But why it is important is because Carlos displays the amazing resiliency of the human spirit to keep fighting. He has not shied in the face of adversity and tragedy. Instead, he and Melida have worked for nearly a decade to try to make this world a safer place. And yesterday Carlos unflinchingly put himself in harm’s way to save the victims of senseless violence.
Soon our nation will go through yet another round of mourning, followed by finger-pointing and political deadlock. While this is going on here in Washington, remember the story of the Arredondo family. That same human resilience and heroism Carlos has shown runs through each and every one of us. Ask yourself, how can I make this world a better place? While you may feel small, every individual can have a part in mending the wounds of our society.
And trust me, we are going to need all the help we can get. 

What is an Executive Order And is It Constitutional?

This post was written for PolicMic and can be found here

The National Archives describes executive orders as “official documents, numbered consecutively, through which the President of the United States manages the operations of the Federal Government.” These documents are largely constitutional and uncontroversial. Despite President Obama’s relatively infrequentuse of executive orders, they have become a salient topic lately, and thus warrant more explanation.
There are two relevant clauses in the U.S. Constitution regarding executive orders: Art. I Sec. 1 and Art. II Sec. 3. The first states, “All legislative Powers herein granted shall be vested in a Congress of the United States, which shall consist of a Senate and House of Representatives.” The second clause states that the president “shall take Care that the Laws be faithfully executed.” Or, put more simply, Congress makes the laws and the president enforces the laws.
Thus, the deeply-rooted American concept of "separation of powers" is what drives the controversy of executive orders. While the president cannot "legislate," he/she must be able to control his/her branch of the government: if Congress micromanaged the executive branch, that would encroach on presidential power, and thus violate the separation of powers as much as presidential legislation would. This is the constitutional tightrope that executive orders must walk: they cannot constitute "legislation," but must allow the president to effectively run the executive branch of the government so that he/she can ensure the laws are faithfully executed.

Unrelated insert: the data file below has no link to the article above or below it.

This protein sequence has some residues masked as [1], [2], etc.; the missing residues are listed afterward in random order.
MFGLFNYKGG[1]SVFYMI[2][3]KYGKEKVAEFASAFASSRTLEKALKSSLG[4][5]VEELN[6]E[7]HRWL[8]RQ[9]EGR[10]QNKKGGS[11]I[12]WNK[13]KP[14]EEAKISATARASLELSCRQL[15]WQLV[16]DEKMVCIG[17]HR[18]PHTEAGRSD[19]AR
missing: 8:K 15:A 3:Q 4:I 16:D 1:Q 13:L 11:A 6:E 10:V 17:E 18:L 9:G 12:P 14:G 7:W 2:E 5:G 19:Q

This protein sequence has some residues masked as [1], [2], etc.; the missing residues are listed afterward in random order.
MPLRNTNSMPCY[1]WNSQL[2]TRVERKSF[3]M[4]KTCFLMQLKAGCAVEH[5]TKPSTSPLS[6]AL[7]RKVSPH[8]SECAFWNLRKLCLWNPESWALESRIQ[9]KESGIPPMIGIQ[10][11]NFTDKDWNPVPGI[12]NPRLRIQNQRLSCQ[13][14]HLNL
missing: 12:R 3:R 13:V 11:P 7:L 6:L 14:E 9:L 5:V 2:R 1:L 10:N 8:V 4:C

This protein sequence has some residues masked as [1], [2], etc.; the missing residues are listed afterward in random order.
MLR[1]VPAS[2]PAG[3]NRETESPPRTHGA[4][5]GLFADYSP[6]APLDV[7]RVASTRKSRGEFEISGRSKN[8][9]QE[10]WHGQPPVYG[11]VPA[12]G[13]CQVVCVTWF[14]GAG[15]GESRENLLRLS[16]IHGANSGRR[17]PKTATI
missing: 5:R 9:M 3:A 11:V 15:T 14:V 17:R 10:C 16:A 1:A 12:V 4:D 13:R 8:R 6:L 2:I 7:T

Executive orders began as informal administrative orders, but truly took on a new role under President Franklin D. Roosevelt, who issued over 3,000 of them. In 1952 President Truman issued an executive order to seize domestic steel mills during the Korean War. This action was challenged at the Supreme Court asYoungstown Sheet & Tube Co. v. Sawyer, the first major ruling on the topic (for a more nuanced and modern case on executive orders and separation of powers, see: INS v. Chadha). In Youngstown the Supreme Court held that there was no authority for the president to issue this order under the Constitution. Essentially, because there was no law on point for the president to execute, the action of authorizing the seizing domestic steel mills constituted legislation. Since this case presidents generally cite the laws they seek to execute or enforce when issuing their executive orders to be in compliance with the Youngstowndecision. It is important to note that since 9/11 the presidency has expanded in power — generally with the consent of Congress. This expansion of political and legal clout has given rise to reasonable concerns of the abuse of the executive order as a way to circumvent the legislative process.
While I am not asserting the legality of any particular executive order, I hope to have shown that the practice is one which has been exercised by every president and serves legitimate Constitutional goals. But like almost any governmental power, the possibility of abuse remains high. While we must remain wary, we must have proper historical and constitutional context, as well.